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Conservatives split as activists gather for CPAC

 

The Republican Party’s internal struggle over how to expand its reach will play out in stark relief at this week’s Conservative Political Action Conference, with activists locked in a near-civil war over the basic question of who should be part of the movement – and who should not.

This year’s meeting has already made news with its exclusion of notable names from the invite list: New Jersey Gov. Chris Christie and Virginia Gov. Bob McDonnell. 

There will be plenty of conservative stars, like Sens. Marco Rubio of Florida and Rand Paul of Kentucky, along with 2012 vice presidential nominee Paul Ryan (among other potential 2016 presidential candidates). And attendees will have a chance to reacquaint themselves with familiar names and faces from the not-so-distant past such as Mitt Romney, Sarah Palin and the ubiquitous Donald Trump.

Why did CPAC make another snub? Jim VandeHei joins Morning Joe to discuss.

But the annual conservative confab comes at a serious and crucial moment for the Republican Party: Its last two presidential nominees lost decisively to President Barack Obama, and its lone instrument of power -- the GOP majority in the House -- has been constantly plagued by infighting between conservative insurgents and its establishment-minded leadership.

And the American right seems as divided as ever over the path forward.

“I think, increasingly, we as Republicans have come across as intolerant and unfocused on the needs of the underserved,” said Fred Malek, a fixture of GOP politics for decades.

“And we need to speak much more to the aspirational needs of people, and not speak about the dependence of the ‘47 percent,’” he added, referencing 2012 Republican nominee Mitt Romney’s infamous comments, “but rather how the ‘47 percent’ become part of the 25 percent or 10 percent or 1 percent.”

Ideological fealty to marginalize GOP?
That internal struggle threatens to spill into the open at CPAC, a gathering that has been established as an important gathering for official Republicans, yet still attracts the kind of stalwart conservative activists who have helped to ignite this GOP family feud.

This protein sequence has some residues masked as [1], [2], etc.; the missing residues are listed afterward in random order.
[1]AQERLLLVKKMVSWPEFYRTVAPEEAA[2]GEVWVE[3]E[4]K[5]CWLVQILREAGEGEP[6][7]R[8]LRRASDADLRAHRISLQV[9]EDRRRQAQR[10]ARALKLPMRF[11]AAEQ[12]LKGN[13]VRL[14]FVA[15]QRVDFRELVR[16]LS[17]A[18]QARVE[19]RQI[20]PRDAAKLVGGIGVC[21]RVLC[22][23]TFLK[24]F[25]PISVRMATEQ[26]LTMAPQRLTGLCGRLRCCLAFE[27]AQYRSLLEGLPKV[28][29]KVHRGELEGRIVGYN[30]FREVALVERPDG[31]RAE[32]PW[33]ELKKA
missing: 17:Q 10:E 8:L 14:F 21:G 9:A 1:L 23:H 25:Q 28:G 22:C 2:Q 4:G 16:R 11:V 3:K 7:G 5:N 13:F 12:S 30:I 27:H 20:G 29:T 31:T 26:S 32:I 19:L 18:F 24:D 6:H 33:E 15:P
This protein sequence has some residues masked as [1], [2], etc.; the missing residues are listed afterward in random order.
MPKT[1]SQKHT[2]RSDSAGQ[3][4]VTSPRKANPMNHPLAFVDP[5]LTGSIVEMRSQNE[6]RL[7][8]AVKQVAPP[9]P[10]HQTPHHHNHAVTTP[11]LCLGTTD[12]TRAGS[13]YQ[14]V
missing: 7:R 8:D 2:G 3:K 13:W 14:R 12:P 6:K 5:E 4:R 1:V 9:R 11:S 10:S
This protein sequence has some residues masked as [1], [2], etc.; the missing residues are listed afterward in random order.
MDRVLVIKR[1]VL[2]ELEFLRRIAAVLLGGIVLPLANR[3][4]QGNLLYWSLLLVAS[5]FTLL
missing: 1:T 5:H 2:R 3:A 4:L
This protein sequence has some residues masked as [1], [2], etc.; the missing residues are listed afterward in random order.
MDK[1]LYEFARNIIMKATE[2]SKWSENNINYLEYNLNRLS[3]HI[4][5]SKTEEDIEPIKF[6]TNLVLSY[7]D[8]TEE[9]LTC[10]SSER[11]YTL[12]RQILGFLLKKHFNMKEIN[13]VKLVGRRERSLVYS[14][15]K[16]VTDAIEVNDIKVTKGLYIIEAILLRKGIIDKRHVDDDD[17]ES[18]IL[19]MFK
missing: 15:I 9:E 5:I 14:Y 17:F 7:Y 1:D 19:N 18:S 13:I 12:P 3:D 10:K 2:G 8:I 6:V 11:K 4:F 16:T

“I thought it was a mistake to exclude Christie,” said Vin Weber, a former Republican congressman who remains active in the party’s political leadership. “It reinforces this narrow, closed stereotype of Republicans.”

Christie angered conservatives by agreeing to implement insurance exchanges under Obama’s health care reform law, and for praising the president’s handling of Hurricane Sandy just days before the election. McDonnell upset conservatives with his new transportation law, which includes some new taxes.

“I would argue that they do not have too much to offer up in terms of the future of the conservative movement,” Jeff Bell, of the American Principles Project, said of the two governors.

Those warring views cut to the heart of the modern GOP’s internal rift. On one side are conservatives who are eager to excommunicate Republicans who commit the slightest act of ideological heresy. The other faction is composed of Republicans who worry that the party’s insistence on ideological fealty will continue to marginalize the GOP amid a changing electorate.

Though no immediate resolution is in sight, the Republican National Committee will weigh in following its own autopsy of the party’s shortcomings during last fall’s elections. It will recommend improved digital operations and a more robust outreach, but is also expected to emphasize the need for some candidates to speak in less shrill terms about sensitive issues.

“We can’t run the same campaigns. For some, it means that boneheaded comments about rape and women – that’s just not going to fly,” said a source familiar with the report, referencing GOP Senate candidates in Indiana and Missouri who lost winnable races last fall due to their controversial comments about rape.

Romney's first remarks since election
The forthcoming RNC report and this week’s CPAC gathering add up to a potentially pivotal week for the future of the party.

Jonathan Ernst / Reuters file photo

Sen. Marco Rubio addresses the American Conservative Union's annual Conservative Political Action Conference (CPAC) in Washington, February 9, 2012.

And though McDonnell and Christie were excluded from the gathering, other corners of the GOP will be well-represented. Tea Party darlings like Rep. Michele Bachmann, R-Minn. and Sen. Ted Cruz, R-Texas, will each speak.

Also on display will be conservatives who may hope to unify the GOP as the party’s presidential nominee in 2016. Along with Rubio, Paul and Ryan, Louisiana Gov. Bobby Jindal and Wisconsin Gov. Scott Walker will also address attendees.

The influential conference concludes with an oft-hyped, closely watched straw poll of attendees’ preference in a presidential nominee.

A past winner of two such straw polls, Romney, will make his first public speech since the election on Friday. And former Alaska Gov. Sarah Palin, whose national star power has waxed and waned in the scope of a single presidential election cycle, will speak on Saturday.

“There’s going to be a lot of heat, but not much light,” on the presidential front said Craig Shirley, a Reagan biographer and conservative PR guru. “It’s not going to resolve itself until the first stirrings of the 2014 midterm elections.”

Related:

On eve of CPAC, GOP searches for identity, policy principles

Obama's meeting with GOP: Cordial, but no consensus

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